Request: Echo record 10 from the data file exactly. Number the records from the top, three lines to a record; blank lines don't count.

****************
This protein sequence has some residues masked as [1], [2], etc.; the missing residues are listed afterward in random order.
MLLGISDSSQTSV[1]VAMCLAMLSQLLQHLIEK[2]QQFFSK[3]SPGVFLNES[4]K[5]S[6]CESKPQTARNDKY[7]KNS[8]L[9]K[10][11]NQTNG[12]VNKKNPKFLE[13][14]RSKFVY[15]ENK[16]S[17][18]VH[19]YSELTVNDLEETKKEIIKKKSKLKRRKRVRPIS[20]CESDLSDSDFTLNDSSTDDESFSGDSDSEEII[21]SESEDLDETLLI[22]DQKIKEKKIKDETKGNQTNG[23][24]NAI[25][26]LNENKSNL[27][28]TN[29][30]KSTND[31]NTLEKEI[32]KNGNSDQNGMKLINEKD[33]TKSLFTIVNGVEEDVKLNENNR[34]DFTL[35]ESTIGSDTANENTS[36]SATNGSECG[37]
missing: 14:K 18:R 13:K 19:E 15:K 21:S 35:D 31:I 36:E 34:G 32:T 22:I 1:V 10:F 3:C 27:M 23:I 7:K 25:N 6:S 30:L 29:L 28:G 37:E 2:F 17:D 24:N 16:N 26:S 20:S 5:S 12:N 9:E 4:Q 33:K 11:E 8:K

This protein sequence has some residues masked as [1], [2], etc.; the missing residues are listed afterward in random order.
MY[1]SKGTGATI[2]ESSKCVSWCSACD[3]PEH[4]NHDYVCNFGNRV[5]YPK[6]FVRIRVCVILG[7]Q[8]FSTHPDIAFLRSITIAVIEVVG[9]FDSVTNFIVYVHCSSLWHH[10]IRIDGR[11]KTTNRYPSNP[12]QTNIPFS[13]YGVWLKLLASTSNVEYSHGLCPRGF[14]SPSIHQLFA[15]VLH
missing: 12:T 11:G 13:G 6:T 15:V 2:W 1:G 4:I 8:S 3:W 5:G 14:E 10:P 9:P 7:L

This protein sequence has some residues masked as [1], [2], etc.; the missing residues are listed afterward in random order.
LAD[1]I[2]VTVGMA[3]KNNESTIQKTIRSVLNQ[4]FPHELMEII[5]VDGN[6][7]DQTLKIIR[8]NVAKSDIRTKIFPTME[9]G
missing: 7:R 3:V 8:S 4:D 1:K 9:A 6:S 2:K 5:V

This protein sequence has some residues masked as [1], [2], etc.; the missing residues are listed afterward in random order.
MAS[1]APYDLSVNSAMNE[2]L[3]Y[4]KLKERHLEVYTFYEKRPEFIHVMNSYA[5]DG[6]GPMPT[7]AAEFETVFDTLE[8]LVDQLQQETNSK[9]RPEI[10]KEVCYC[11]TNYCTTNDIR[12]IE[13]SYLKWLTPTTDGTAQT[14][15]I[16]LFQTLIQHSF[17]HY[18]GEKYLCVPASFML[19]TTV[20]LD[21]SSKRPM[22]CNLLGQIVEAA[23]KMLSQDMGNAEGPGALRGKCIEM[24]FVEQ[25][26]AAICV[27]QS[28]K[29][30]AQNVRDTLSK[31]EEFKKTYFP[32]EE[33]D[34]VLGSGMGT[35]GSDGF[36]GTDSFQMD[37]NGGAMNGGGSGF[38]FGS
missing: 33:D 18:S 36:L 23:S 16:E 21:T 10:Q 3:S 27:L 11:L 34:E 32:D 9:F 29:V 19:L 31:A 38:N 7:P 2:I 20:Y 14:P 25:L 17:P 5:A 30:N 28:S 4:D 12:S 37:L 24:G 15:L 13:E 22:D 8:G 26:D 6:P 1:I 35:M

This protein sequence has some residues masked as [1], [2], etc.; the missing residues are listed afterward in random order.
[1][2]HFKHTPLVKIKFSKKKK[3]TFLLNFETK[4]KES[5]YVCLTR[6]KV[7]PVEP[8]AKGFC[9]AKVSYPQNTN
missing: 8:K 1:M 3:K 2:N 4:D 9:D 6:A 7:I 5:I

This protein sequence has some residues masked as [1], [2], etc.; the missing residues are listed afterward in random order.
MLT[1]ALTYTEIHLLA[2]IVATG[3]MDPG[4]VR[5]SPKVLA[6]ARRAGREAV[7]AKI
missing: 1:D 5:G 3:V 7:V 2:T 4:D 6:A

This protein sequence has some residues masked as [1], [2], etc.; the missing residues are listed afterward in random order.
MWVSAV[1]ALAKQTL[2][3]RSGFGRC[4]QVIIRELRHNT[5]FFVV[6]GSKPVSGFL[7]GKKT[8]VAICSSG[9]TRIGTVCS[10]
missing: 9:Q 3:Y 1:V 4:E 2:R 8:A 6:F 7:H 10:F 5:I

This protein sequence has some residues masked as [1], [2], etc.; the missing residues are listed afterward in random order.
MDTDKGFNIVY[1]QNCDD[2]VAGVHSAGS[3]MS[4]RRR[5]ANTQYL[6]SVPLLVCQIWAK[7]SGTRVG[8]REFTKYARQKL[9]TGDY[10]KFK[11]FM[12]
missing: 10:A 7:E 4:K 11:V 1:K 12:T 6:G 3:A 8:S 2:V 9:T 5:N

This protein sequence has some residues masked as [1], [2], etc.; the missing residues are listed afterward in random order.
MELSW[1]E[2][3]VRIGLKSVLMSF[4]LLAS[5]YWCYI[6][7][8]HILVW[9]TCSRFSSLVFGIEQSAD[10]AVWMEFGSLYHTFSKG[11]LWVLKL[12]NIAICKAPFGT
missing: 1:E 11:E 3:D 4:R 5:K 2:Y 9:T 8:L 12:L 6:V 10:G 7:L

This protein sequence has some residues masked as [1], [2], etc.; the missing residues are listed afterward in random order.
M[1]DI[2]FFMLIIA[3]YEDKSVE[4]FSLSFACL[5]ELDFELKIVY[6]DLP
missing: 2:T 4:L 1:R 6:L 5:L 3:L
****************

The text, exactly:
This protein sequence has some residues masked as [1], [2], etc.; the missing residues are listed afterward in random order.
M[1]DI[2]FFMLIIA[3]YEDKSVE[4]FSLSFACL[5]ELDFELKIVY[6]DLP
missing: 2:T 4:L 1:R 6:L 5:L 3:L